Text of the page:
Reflections on the 2018 ACR Valerie P. Jackson Education Fellowship
It’s easy to take for granted the incredible free resources we have at our disposal in the radiology world. One example is ACR’s Case in Point™, a daily image-based case with multiple choice questions and explanations delivered straight to your inbox. Have you ever considered from where and by whom this content is generated and maintained?
This summer, I spent a phenomenal week at the ACR headquarters learning about educational content generation, design, and implementation as the 2018 Valerie P. Jackson Education Fellow. My experience was embedded within the ACR Commission on Publications and Lifelong Learning, led by Lori A. Deitte, MD, FACR, chair of the ACR Commission on Publications and Lifelong Learning, and Becky Haines, senior director of ACR Press.
Seeing the ACR Press team in action was a highlight of the week. These talented staff members are responsible for synthesizing the monthly Bulletin content, from editorial content generation to production to layout. The Press team also manages the prestigious JACR® publication under the leadership of Bruce J. Hillman, MD, FACR, and Ruth C. Carlos, MD, MS, FACR, and records the Radiology Firing Line on a bi-monthly basis.
Other educational endeavors within the Commission include ImageWisely®, maintenance of the AIRP® rad-path cases, and collaboration with the Association of Program Directors in Radiology on RadExam, a new and innovative assessment tool for radiology residents.
During my fellowship week, one of my goals was to explore how the ACR has infused clever graphic design and visual aids into their educational products to more broadly and effectively reach membership. While some may think of graphic design as a powerful marketing tool, we can all relate to its power in education when a stunning visual helps you remember something you just learned.
To build on this, many radiologists are familiar with the concept of infographics — an enticing visual display used to distill a few key points or data into digestible morsels of information. Over the past few years, the ACR has incorporated infographics into the Bulletin. The Press team has created downloadable patient education fact sheets to help patients prepare for mammograms and lung cancer screening. And they’re now experimenting with visual abstracts as part of the JACR article submission process.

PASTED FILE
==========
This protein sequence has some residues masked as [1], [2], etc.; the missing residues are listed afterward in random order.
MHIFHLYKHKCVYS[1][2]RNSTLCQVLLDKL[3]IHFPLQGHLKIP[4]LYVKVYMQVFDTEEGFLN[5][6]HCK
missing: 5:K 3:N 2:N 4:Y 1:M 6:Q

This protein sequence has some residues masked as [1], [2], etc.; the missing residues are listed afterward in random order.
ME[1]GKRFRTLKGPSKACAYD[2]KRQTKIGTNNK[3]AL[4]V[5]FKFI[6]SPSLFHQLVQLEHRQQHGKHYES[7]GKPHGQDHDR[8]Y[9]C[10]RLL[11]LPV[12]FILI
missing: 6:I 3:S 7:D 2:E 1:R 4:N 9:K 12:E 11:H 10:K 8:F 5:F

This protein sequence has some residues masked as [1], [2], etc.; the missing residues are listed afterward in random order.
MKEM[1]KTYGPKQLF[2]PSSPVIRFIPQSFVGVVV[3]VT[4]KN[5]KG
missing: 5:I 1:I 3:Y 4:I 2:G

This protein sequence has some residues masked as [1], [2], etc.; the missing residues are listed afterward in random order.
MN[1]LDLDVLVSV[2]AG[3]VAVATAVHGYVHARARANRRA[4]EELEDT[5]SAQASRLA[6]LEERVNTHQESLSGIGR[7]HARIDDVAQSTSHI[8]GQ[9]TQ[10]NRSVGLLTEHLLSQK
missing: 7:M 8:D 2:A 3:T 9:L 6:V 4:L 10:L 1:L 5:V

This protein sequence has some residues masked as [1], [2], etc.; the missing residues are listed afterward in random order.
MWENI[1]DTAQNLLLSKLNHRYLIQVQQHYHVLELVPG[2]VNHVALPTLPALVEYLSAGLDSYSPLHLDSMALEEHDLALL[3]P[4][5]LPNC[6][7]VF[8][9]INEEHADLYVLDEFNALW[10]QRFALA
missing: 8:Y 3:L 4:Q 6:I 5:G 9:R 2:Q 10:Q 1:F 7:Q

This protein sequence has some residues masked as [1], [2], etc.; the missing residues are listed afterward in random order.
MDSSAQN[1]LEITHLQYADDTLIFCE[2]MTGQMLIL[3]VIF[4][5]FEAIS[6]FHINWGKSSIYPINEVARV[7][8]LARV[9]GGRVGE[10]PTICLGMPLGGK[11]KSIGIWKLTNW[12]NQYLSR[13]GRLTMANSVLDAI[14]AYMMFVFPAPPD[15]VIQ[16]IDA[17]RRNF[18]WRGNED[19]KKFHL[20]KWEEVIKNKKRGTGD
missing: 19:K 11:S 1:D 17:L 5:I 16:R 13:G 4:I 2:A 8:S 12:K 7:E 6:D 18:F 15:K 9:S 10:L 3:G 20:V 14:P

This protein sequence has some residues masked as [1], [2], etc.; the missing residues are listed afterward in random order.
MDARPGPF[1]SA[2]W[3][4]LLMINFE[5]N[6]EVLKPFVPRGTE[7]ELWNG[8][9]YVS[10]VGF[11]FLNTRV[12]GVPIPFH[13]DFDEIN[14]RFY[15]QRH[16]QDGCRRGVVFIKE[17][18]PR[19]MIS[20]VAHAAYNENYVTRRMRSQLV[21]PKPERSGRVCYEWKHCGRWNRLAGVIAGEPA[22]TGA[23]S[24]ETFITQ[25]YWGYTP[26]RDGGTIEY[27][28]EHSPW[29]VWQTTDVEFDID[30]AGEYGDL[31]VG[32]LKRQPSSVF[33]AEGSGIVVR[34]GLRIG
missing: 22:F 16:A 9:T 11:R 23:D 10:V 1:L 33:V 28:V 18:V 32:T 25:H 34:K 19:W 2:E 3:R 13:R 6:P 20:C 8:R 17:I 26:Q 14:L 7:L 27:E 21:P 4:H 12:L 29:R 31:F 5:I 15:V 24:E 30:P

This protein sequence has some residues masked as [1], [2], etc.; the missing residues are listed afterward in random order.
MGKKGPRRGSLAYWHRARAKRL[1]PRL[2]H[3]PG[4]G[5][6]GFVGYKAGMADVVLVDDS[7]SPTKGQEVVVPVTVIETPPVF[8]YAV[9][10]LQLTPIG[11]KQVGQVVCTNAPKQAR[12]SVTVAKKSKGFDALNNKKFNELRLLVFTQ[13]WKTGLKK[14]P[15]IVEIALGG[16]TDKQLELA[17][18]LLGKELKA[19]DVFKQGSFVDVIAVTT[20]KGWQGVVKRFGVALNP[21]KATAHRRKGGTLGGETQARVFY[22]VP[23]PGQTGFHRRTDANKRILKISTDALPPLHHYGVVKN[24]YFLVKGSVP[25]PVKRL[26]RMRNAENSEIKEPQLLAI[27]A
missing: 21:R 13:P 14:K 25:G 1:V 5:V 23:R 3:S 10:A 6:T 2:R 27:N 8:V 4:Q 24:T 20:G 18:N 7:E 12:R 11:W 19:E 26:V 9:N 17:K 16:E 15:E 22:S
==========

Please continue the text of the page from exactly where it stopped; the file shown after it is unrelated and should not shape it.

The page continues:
All this exciting discussion on how we can best reach our membership with educational content led me to ask: “How can we incorporate some of these tools and techniques into our medical education models to be more effective educators and learners?” My project was focused on creating an online toolkit for ACR members that includes resources and tutorials for teaching the next generation of radiologists with digital content and visual aids beyond PowerPoint. I spent a considerable portion of my week with ACR Press Art Director Lisa Pampillonia and Digital Content Editor Jessica Siswick, to learn about digital content creation. With smart graphics, one can make a noon resident lecture more effective or make an brief social media encounter more lasting. Furthermore, the willingness to engage with these types of learning tools is growing as the landscape of medical education evolves. Though there is no replacement for a good solid textbook or didactic, I sought to learn how tools such as animated graphics, infographics, and visual abstracts can be implemented as adjuncts into medical education to help us learn and teach better in the appropriate context.
I would highly recommend this fellowship experience to anyone who has an interest in medical education, journalism, or graphic design, to gain a better understanding of the wealth of tools available as an ACR Member-in-Training.
Courtney Tomblinson, MD, is chair of the RSNA Resident and Fellow Committee and a neuroradiology fellow at Vanderbilt University Medical Center.